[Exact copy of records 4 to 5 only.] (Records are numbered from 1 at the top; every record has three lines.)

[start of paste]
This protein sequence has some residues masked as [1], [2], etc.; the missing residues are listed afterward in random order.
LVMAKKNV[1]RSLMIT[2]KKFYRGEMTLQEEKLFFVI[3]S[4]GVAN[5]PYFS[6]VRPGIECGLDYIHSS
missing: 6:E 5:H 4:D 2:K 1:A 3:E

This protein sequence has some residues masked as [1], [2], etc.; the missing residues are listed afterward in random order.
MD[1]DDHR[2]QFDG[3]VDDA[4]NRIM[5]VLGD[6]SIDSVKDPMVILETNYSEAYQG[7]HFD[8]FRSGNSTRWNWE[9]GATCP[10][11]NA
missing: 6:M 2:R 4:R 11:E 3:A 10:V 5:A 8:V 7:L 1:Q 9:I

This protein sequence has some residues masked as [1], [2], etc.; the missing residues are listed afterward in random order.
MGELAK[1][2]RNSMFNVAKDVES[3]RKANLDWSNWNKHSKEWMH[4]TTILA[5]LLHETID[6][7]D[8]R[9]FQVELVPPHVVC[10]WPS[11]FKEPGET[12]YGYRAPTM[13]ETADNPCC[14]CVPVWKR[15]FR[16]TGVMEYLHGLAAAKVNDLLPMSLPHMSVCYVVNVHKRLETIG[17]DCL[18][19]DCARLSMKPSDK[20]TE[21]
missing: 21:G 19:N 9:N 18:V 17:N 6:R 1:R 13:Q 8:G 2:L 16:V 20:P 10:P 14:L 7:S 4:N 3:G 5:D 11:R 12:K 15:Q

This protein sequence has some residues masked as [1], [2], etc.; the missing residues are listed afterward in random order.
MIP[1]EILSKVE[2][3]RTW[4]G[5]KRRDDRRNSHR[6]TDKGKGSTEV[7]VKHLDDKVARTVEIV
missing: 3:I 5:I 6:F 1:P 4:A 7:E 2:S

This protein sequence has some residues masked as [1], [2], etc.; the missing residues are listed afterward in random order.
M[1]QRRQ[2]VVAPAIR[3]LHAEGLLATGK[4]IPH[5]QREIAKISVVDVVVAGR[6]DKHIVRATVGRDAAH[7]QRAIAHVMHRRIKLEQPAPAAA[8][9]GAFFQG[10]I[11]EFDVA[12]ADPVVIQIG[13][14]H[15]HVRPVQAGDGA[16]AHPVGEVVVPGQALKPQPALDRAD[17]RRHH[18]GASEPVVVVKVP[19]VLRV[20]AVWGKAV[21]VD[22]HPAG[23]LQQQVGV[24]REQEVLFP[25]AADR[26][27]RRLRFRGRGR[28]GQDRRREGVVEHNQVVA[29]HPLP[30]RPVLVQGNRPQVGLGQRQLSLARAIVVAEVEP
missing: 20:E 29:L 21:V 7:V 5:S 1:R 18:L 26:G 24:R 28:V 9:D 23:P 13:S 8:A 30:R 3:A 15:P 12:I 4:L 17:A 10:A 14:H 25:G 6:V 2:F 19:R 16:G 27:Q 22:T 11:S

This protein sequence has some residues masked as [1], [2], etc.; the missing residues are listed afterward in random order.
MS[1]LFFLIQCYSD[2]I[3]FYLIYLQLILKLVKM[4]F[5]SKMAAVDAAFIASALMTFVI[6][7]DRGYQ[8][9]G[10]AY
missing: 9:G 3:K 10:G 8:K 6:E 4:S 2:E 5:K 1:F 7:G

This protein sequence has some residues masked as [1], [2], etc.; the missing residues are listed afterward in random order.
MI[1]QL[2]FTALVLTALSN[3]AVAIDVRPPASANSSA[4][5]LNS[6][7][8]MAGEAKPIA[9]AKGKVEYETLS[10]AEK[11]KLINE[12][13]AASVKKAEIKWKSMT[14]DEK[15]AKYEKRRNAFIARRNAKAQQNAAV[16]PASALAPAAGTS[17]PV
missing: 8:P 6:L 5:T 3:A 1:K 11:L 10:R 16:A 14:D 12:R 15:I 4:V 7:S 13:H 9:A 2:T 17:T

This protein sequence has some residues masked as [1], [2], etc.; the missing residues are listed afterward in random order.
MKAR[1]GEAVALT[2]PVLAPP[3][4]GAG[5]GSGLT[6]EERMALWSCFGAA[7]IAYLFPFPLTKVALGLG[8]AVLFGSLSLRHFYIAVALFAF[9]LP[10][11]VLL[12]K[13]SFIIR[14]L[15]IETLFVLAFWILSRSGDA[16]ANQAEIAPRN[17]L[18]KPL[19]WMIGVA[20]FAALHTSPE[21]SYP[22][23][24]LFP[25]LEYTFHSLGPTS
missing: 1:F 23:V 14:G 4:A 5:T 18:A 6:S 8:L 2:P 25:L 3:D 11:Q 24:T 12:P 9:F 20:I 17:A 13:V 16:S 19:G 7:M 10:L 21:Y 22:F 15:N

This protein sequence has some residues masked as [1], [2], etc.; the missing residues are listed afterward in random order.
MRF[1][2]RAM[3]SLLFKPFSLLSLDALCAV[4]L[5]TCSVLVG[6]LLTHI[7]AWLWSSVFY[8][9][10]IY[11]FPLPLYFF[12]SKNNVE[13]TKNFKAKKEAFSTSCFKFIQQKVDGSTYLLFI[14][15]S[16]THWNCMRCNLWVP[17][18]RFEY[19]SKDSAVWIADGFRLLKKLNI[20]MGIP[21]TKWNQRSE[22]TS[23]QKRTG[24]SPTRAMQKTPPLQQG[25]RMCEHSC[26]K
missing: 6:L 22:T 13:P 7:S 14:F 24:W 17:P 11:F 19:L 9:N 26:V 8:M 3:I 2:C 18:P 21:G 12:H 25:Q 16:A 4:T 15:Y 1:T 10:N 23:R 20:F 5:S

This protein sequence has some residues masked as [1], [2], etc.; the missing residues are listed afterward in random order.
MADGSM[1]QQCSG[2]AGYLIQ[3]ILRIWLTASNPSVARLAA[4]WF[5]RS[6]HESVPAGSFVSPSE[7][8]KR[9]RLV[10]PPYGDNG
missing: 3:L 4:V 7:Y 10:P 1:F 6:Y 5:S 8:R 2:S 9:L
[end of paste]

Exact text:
This protein sequence has some residues masked as [1], [2], etc.; the missing residues are listed afterward in random order.
MIP[1]EILSKVE[2][3]RTW[4]G[5]KRRDDRRNSHR[6]TDKGKGSTEV[7]VKHLDDKVARTVEIV
missing: 3:I 5:I 6:F 1:P 4:A 7:E 2:S

This protein sequence has some residues masked as [1], [2], etc.; the missing residues are listed afterward in random order.
M[1]QRRQ[2]VVAPAIR[3]LHAEGLLATGK[4]IPH[5]QREIAKISVVDVVVAGR[6]DKHIVRATVGRDAAH[7]QRAIAHVMHRRIKLEQPAPAAA[8][9]GAFFQG[10]I[11]EFDVA[12]ADPVVIQIG[13][14]H[15]HVRPVQAGDGA[16]AHPVGEVVVPGQALKPQPALDRAD[17]RRHH[18]GASEPVVVVKVP[19]VLRV[20]AVWGKAV[21]VD[22]HPAG[23]LQQQVGV[24]REQEVLFP[25]AADR[26][27]RRLRFRGRGR[28]GQDRRREGVVEHNQVVA[29]HPLP[30]RPVLVQGNRPQVGLGQRQLSLARAIVVAEVEP
missing: 20:E 29:L 21:V 7:V 5:S 1:R 18:L 26:G 24:R 28:V 9:D 23:P 13:S 8:A 30:R 3:A 15:P 12:I 4:L 17:A 10:A 14:H 25:G 6:V 2:F 19:R 16:G 27:Q 22:T 11:S